Private-sector economists have raised their growth forecast for the year, in what has been their most upbeat prediction since late 2014.
At the same time, they flagged the threat of trade protectionism as their biggest worry, which could cast a shadow on future prospects.
Economists expect the economy to grow 3.2 per cent this year, according to a Monetary Authority of Singapore (MAS) quarterly survey released yesterday. This is up from their tip of a full-year expansion of 3 per cent made in the December survey.
They expect growth to moderate to 2.8 per cent next year.
The latest 2018 prediction is within the range of 1.5 per cent to 3.5 per cent estimated by the Ministry of Trade and Industry, which tips growth to come in "slightly above the middle".
The MAS survey, which was conducted in February, recorded responses from 24 economists and analysts.
Mizuho Bank economist Vishnu Varathan said: "For one thing, the sense is that the overall global economic recovery momentum has sustained."
For one thing, the sense is that the overall global economic recovery momentum has sustained.
MIZUHO BANK ECONOMIST VISHNU VARATHAN, on one of the aspects for the growth forecast.
The danger is a full-blown trade war, if Trump starts targeting China with measures which will inevitably invite retaliation.
MAYBANK KIM ENG ECONOMIST CHUA HAK BIN, on a possible consequence of US President Donald Trump's recent tariffs, though he added that the tariffs will have a limited impact on Asia's trade boom.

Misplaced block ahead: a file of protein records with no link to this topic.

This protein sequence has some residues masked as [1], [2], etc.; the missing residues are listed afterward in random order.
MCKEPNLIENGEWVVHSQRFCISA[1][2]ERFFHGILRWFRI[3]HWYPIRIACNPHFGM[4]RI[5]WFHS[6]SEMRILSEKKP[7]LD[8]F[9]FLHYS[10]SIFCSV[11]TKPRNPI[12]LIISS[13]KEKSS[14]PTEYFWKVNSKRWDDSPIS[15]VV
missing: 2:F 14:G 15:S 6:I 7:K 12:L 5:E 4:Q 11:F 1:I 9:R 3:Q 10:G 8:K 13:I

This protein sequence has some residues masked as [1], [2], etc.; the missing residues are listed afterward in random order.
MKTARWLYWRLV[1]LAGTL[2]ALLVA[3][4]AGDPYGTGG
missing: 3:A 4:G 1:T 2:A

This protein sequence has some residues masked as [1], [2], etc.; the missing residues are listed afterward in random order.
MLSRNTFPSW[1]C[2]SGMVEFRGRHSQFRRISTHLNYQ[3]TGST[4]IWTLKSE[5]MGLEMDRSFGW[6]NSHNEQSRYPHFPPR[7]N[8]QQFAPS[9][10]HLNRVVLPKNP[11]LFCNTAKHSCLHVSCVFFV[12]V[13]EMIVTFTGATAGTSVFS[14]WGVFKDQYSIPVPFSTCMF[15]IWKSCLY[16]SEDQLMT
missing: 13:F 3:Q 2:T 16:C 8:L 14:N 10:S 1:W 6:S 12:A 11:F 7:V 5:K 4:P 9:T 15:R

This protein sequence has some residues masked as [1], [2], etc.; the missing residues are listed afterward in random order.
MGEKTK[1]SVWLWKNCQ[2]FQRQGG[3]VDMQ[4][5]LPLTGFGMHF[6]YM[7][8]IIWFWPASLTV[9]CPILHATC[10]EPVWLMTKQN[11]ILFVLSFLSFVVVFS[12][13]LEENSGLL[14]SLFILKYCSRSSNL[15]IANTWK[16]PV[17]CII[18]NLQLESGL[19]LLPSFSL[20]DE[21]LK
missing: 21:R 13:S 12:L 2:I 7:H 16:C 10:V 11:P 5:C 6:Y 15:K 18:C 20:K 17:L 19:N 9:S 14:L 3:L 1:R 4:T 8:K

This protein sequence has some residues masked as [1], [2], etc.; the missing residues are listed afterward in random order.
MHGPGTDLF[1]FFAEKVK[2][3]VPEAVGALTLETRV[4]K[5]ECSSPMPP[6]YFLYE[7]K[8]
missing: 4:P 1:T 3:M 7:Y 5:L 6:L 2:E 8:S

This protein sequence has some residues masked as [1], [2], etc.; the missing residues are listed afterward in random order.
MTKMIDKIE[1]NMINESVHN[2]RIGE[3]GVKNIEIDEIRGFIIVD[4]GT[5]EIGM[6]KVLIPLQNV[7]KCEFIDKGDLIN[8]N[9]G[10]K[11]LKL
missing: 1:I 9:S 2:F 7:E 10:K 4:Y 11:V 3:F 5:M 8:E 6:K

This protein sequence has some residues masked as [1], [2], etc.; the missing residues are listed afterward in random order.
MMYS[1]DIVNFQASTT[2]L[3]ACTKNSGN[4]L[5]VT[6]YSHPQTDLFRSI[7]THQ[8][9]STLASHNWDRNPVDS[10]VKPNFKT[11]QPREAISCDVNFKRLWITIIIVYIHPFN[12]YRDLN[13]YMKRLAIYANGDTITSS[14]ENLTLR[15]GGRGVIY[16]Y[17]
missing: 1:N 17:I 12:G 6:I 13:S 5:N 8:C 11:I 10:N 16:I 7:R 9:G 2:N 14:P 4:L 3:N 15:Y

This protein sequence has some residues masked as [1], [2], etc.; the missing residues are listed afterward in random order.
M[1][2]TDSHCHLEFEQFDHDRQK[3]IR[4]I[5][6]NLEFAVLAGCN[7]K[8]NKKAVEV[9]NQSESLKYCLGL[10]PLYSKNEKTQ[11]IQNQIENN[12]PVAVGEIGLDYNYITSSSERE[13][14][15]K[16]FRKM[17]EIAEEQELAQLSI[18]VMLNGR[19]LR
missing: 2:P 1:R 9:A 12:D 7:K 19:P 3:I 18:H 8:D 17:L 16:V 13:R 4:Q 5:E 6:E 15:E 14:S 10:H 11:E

He cited Japan's eight consecutive quarters of growth, the broadening euro zone pick-up and an upbeat growth outlook for the United States.
Since the last survey, economists have grown more optimistic about the finance and insurance, wholesale and retail trade, and accommodation and food services sectors, as well as private consumption.
But they are more pessimistic about manufacturing and non-oil domestic exports. Expectations for construction remain unchanged.
"Manufacturing growth will likely lose some steam, given the strong surge last year," said Maybank Kim Eng economist Chua Hak Bin.
Though growth in manufacturing is now expected to come in lower, the sector remains "a pillar of growth", noted United Overseas Bank economist Francis Tan.
The top potential upside for the economy, cited by 47 per cent of respondents, is that electronics will outperform expectations.
Other potential upsides include the external growth outlook and property market performance.
Trade protectionism is the main risk, cited by 88 per cent of respondents - up from just 40 per cent in the December survey.
Though US President Donald Trump's recent tariffs will have a limited impact on Asia's trade boom, "the danger is a full-blown trade war, if Trump starts targeting China with measures which will inevitably invite retaliation", said Dr Chua.
But Mr Tan feels too much weight has been placed on Mr Trump's moves. He noted that Singapore's exports to the US are "not huge" as a share of total exports, and the country's export dependence on the US has fallen.
The next largest worry was a slowdown in China's economy, with financial sector uncertainty a distant third.
Economists expect headline inflation of 0.4 per cent in this quarter and core inflation - which excludes accommodation and private road transport - of 1.5 per cent.